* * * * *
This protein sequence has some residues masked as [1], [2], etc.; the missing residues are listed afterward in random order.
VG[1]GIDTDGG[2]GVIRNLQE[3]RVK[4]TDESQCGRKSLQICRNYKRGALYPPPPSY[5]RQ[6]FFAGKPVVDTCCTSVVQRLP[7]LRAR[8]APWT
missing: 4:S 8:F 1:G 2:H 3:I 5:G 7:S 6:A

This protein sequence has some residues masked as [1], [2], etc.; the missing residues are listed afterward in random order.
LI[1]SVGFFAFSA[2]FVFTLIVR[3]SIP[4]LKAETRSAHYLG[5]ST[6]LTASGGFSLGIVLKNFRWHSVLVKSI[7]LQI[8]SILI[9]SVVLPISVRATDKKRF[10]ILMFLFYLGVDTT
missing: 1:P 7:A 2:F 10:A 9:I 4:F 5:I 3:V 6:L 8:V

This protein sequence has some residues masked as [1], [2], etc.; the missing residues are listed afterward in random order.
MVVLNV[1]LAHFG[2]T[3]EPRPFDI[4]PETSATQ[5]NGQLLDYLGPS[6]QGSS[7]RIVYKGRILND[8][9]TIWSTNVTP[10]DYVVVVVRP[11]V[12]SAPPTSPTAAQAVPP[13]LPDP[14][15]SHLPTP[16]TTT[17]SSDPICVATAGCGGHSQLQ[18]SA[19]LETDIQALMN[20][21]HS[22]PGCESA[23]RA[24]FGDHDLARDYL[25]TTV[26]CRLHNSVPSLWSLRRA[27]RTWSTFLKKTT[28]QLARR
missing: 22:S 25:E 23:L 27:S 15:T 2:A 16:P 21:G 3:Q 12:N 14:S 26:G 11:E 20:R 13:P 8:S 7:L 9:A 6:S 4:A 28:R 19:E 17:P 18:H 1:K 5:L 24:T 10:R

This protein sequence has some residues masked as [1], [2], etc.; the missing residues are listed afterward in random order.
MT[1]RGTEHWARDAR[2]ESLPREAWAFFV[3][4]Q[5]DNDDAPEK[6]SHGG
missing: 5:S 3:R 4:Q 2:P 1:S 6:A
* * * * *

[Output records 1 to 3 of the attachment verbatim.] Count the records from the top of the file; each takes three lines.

This protein sequence has some residues masked as [1], [2], etc.; the missing residues are listed afterward in random order.
VG[1]GIDTDGG[2]GVIRNLQE[3]RVK[4]TDESQCGRKSLQICRNYKRGALYPPPPSY[5]RQ[6]FFAGKPVVDTCCTSVVQRLP[7]LRAR[8]APWT
missing: 4:S 8:F 1:G 2:H 3:I 5:G 7:S 6:A

This protein sequence has some residues masked as [1], [2], etc.; the missing residues are listed afterward in random order.
LI[1]SVGFFAFSA[2]FVFTLIVR[3]SIP[4]LKAETRSAHYLG[5]ST[6]LTASGGFSLGIVLKNFRWHSVLVKSI[7]LQI[8]SILI[9]SVVLPISVRATDKKRF[10]ILMFLFYLGVDTT
missing: 1:P 7:A 2:F 10:A 9:I 4:F 5:I 3:V 6:L 8:V

This protein sequence has some residues masked as [1], [2], etc.; the missing residues are listed afterward in random order.
MVVLNV[1]LAHFG[2]T[3]EPRPFDI[4]PETSATQ[5]NGQLLDYLGPS[6]QGSS[7]RIVYKGRILND[8][9]TIWSTNVTP[10]DYVVVVVRP[11]V[12]SAPPTSPTAAQAVPP[13]LPDP[14][15]SHLPTP[16]TTT[17]SSDPICVATAGCGGHSQLQ[18]SA[19]LETDIQALMN[20][21]HS[22]PGCESA[23]RA[24]FGDHDLARDYL[25]TTV[26]CRLHNSVPSLWSLRRA[27]RTWSTFLKKTT[28]QLARR
missing: 22:S 25:E 23:L 27:S 15:T 2:A 16:P 21:G 3:Q 12:N 14:S 26:G 11:E 20:R 13:P 8:S 7:L 9:A 6:S 4:A 28:R 19:E 17:P 18:H 1:K 5:L 24:T 10:R